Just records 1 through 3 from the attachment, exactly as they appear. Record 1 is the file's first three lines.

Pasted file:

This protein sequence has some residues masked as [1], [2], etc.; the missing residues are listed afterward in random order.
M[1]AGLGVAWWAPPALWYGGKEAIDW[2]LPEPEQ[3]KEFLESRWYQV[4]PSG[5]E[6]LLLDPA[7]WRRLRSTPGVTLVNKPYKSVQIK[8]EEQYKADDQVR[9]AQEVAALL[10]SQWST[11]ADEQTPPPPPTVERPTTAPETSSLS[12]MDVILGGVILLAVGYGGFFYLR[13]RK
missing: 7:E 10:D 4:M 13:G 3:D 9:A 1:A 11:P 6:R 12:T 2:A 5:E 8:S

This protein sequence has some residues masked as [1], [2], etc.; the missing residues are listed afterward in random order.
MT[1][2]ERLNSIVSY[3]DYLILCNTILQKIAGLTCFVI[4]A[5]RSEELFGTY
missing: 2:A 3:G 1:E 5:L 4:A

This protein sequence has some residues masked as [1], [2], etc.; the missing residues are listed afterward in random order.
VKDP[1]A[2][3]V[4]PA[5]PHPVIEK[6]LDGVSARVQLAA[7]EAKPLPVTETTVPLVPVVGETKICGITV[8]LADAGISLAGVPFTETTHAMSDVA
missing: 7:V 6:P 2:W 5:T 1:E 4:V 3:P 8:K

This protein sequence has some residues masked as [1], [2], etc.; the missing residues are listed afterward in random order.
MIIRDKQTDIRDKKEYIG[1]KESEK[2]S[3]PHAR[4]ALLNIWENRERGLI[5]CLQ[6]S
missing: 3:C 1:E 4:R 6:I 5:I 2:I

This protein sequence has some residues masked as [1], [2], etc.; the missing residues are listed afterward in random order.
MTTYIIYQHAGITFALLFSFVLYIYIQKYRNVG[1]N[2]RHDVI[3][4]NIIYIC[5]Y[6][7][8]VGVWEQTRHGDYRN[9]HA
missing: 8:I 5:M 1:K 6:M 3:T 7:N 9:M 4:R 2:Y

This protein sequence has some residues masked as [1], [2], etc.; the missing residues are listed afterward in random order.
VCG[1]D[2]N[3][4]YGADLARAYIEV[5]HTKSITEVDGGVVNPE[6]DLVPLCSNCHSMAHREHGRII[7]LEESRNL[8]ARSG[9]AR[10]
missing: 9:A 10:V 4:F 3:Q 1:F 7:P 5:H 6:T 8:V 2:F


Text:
This protein sequence has some residues masked as [1], [2], etc.; the missing residues are listed afterward in random order.
M[1]AGLGVAWWAPPALWYGGKEAIDW[2]LPEPEQ[3]KEFLESRWYQV[4]PSG[5]E[6]LLLDPA[7]WRRLRSTPGVTLVNKPYKSVQIK[8]EEQYKADDQVR[9]AQEVAALL[10]SQWST[11]ADEQTPPPPPTVERPTTAPETSSLS[12]MDVILGGVILLAVGYGGFFYLR[13]RK
missing: 7:E 10:D 4:M 13:G 3:D 9:A 1:A 11:P 6:R 12:T 2:A 5:E 8:S

This protein sequence has some residues masked as [1], [2], etc.; the missing residues are listed afterward in random order.
MT[1][2]ERLNSIVSY[3]DYLILCNTILQKIAGLTCFVI[4]A[5]RSEELFGTY
missing: 2:A 3:G 1:E 5:L 4:A

This protein sequence has some residues masked as [1], [2], etc.; the missing residues are listed afterward in random order.
VKDP[1]A[2][3]V[4]PA[5]PHPVIEK[6]LDGVSARVQLAA[7]EAKPLPVTETTVPLVPVVGETKICGITV[8]LADAGISLAGVPFTETTHAMSDVA
missing: 7:V 6:P 2:W 5:T 1:E 4:V 3:P 8:K